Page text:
And if it is true that our brains are naturally biased, how can leaders create an inclusive and diverse workforce? David Rock, Director and CEO of the NeuroLeadership Institute, challenges leaders with the above proclamation based on current work in neuroscience. In addition, he questions the value of current diversity and bias training programs that focus on education and awareness, because most of our biases are unconscious and automatic. Our brains create cognitive shortcuts. These shortcuts help us quickly take in all the information bombarding us and help us make decisions without overloading our brains. The problem is these unconscious shortcuts lead to biased behaviors that we are not even aware of.
Leaders who are striving to build an inclusive and diverse workforce run straight into the unconscious human bias that all people instantly sort each other into their “in-group” or their “out-group.” We automatically perceive those who are similar to us, our in-group, more positively. Rock and other researchers in neuroscience propose that these unconscious biases are resistant to education and awareness training and need to be tackled with mitigating strategies such as:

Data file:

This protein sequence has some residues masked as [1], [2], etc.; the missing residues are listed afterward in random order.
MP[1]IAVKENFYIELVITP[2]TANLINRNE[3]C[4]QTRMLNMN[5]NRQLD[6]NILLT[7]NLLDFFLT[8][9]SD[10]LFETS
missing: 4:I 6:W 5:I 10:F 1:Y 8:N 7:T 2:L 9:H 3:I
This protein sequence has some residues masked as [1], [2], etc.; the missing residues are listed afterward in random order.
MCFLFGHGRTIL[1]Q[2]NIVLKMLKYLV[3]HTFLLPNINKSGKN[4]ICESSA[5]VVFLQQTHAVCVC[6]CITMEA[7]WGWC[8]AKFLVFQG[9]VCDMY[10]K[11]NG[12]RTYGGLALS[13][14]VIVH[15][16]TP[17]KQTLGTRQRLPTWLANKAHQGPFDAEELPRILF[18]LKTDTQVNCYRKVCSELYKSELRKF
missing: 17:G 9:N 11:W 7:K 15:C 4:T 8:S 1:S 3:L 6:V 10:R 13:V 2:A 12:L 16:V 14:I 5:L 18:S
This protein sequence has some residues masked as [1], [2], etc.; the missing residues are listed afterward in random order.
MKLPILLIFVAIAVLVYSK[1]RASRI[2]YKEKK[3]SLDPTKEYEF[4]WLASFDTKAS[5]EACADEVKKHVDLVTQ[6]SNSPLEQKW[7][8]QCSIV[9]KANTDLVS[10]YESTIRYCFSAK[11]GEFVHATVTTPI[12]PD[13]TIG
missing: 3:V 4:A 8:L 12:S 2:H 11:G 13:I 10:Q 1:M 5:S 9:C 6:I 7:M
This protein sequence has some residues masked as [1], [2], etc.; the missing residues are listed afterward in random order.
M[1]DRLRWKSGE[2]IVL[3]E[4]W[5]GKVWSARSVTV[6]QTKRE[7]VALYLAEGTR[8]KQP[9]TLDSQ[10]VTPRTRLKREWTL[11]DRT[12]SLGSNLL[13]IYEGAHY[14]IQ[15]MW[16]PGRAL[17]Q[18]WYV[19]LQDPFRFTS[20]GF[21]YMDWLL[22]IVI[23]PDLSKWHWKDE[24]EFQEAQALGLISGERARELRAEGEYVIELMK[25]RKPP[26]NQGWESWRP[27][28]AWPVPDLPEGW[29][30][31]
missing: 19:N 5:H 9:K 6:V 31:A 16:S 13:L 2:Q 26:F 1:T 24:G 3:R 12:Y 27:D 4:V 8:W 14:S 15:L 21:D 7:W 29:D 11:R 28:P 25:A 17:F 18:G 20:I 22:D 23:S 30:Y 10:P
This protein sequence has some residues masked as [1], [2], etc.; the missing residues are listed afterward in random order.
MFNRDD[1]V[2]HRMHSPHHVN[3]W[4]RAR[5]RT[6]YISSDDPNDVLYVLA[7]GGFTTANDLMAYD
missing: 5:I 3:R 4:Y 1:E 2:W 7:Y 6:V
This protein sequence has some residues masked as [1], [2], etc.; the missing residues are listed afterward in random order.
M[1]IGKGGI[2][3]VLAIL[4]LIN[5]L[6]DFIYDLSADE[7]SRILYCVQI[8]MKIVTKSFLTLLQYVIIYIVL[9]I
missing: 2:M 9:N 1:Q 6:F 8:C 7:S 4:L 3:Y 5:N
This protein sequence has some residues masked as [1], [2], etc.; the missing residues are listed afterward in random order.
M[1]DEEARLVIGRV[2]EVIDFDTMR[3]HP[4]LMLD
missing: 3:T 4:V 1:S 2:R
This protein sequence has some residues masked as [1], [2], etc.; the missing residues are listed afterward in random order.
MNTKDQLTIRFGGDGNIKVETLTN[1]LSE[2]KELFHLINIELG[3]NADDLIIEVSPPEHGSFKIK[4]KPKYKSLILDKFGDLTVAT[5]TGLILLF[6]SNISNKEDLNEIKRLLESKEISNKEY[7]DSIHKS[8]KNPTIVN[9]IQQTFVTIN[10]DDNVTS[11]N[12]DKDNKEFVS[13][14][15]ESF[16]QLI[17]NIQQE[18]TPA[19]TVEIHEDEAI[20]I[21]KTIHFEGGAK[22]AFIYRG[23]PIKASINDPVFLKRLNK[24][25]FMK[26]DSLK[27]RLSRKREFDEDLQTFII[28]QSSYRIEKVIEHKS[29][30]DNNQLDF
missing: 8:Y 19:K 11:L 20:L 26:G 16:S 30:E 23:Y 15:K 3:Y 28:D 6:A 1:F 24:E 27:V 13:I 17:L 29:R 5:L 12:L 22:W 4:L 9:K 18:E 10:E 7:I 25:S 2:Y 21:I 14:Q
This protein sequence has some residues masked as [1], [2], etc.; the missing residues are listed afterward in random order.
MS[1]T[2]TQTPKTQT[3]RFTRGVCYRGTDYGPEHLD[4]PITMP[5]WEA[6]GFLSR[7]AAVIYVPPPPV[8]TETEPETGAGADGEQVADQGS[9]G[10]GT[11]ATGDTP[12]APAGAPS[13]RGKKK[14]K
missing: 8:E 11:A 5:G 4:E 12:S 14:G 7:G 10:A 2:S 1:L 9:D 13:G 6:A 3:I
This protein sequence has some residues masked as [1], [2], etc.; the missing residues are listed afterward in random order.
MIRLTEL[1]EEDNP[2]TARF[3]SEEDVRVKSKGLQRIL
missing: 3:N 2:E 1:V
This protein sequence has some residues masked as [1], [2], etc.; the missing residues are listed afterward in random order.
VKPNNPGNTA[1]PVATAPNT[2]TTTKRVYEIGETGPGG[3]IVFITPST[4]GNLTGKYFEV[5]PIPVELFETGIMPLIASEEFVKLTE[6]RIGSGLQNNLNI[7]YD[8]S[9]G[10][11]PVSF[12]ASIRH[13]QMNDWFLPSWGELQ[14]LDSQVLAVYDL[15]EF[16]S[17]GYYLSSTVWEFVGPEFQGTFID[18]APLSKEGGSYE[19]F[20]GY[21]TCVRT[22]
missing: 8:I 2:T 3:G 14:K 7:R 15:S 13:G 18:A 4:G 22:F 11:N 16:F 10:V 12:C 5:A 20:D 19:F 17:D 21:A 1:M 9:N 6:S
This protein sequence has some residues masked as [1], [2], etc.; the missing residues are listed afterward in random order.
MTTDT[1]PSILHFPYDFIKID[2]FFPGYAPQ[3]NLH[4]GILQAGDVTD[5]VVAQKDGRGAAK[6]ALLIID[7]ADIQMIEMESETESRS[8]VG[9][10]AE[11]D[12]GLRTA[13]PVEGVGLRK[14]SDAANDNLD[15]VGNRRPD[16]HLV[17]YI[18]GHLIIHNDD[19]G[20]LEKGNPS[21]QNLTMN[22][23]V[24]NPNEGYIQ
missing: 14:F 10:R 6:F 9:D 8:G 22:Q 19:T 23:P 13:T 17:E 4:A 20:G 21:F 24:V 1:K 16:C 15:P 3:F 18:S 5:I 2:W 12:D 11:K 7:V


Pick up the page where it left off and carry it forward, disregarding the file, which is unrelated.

- creating shared goals between people
- encouraging teams to develop shared identity
- facilitating low risk conversations and group interactions across race, gender, age, expertise, education and other factors
- taking time for group interactions that focus on sharing stories and discovering unknown similarities
These mitigating strategies can slow down and derail our automatic shortcuts and help to decrease unconscious bias.